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27 April 1949

Original: French


held in Lausanne, 27 April 1949 at 3 p.m.

Mr. Ethridge

(United States of America)

Mr. de Boisanger(France)
Mr. Yalcin(Turkey)
Mr. AzcaratePrincipal Secretary
Mr. Abdel Shafi El LabbaneRepresentatives of Egypt
Mr. Mahmoud Ramzy

The CHAIRMAN thanked the Egyptian delegation for coming to Lausanne, and hoped that the present discussions would constitute a fresh and perhaps a final stage in the conversations arranged by the Commission, which had invited the Arab States and the State of Israel to Lausanne. The ultimate aim of the conversations was to negotiate the peace which it was hoped would prevail throughout the Middle East. The negotiations might be conducted either directly between the States concerned, or through the Conciliation Commission. The Egyptian delegation could either meet the Commission as a whole; or hold private discussions with its members individually. Apart from the general task of adopting measures to assist the Governments to reach a final settlement of disputed questions, the General Assembly had assigned the Commission two more specific functions: to deal with the questions of Jerusalem and the refugees. The Commission, which had been instructed to prepare detailed proposals for a permanent international regime for the Jerusalem area, would be glad if the Egyptian delegation would inform the Jerusalem Committee of its views.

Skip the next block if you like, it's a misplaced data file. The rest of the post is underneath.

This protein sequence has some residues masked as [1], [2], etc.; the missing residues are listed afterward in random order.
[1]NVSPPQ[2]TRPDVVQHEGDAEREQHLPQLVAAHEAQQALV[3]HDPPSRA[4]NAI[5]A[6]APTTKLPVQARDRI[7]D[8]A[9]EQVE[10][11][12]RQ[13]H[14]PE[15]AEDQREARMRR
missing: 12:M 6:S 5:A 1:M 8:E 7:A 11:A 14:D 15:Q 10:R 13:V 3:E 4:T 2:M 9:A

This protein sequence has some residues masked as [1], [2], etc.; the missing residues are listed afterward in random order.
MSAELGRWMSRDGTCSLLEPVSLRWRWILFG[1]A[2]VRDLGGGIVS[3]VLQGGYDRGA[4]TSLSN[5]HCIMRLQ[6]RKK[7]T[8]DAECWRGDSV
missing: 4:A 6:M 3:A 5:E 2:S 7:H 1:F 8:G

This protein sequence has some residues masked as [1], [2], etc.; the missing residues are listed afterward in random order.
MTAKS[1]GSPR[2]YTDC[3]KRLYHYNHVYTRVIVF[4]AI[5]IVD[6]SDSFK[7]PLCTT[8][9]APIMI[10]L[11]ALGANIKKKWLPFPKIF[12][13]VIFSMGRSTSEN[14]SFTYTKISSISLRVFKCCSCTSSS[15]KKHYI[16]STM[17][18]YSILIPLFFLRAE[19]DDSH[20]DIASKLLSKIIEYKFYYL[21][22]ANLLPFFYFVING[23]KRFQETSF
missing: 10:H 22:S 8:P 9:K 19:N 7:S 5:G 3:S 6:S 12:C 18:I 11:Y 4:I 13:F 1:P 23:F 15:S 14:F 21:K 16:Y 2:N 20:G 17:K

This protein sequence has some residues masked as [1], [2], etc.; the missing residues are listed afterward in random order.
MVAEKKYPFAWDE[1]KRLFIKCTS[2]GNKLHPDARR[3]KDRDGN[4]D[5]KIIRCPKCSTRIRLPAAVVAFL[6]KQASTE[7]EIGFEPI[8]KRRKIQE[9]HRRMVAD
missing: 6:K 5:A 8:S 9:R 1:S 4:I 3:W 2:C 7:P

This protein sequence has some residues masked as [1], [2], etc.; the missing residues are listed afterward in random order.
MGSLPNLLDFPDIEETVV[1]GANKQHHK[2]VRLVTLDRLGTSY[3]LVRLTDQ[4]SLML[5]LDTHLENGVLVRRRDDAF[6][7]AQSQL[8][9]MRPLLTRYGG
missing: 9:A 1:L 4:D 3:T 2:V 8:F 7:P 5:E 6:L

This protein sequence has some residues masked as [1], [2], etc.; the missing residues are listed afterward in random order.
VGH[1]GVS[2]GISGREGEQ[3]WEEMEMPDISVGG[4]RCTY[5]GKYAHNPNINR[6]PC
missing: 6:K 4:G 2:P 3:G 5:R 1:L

With regard to the refugees, Egypt occupied a special position in view of the number of Arab refugees in the Gaza area, and the Commission would find any information extremely valuable. He hoped, in conclusion, that the Egyptian delegation would express its views on all the territorial questions which would undoubtedly arise in the course of the ensuing conversations.

The EGYPTIAN REPRESENTATIVE, after thanking the Chairman for his welcome, said that the presence in Lausanne of the Egyptian delegation was itself proof of his Government’s goodwill, a quality which it had consistently displayed from the outset. The questions of Jerusalem and the refugees were of prime importance for the Egyptian Government, and it had voiced its opinion on them both at Cairo and Beirut. On the other hand, he was unable at present to make any statements, even of a general character, on questions of territorial settlement which the Commission was raising for the first time. In the absence of the Chairman of his delegation now on his way to Lausanne, he could not give a definite reply on that point. He could, however, state that in his view, no territorial question proper existed between Israel and Egypt. Egypt had entered Palestine as defenders of a cause, and the actual armistice delimitation lines were temporary in character.

In reply to the Chairman, who asked him whether the Egyptian delegation visualised a peace settlement between Israel and Egypt Mr. ABDEL SHAFI EL LABBANE said that two preliminary questions would need to be settled first — those of Jerusalem and the refugees. Egypt was ready to comply with the General Assembly resolution of 11 December 1948 and would study any proposals drawn up by the Conciliation Commission both as regards Jerusalem and the refugees. The return of the refugees to their homes and lands, and the payment by Israel of compensation for all lost or damaged property, was, he reaffirmed, one of Egypt’s essential conditions for peace.

The CHAIRMAN pointed out that the Commission’s terms of reference with regard to the refugees were fairly wide, whereas those with regard to Jerusalem were more specific and required the Commission additionally to prepare detailed proposals and to formulate recommendations on that point. It would therefore be desirable for the Egyptian delegation to establish contact with the Jerusalem Committee.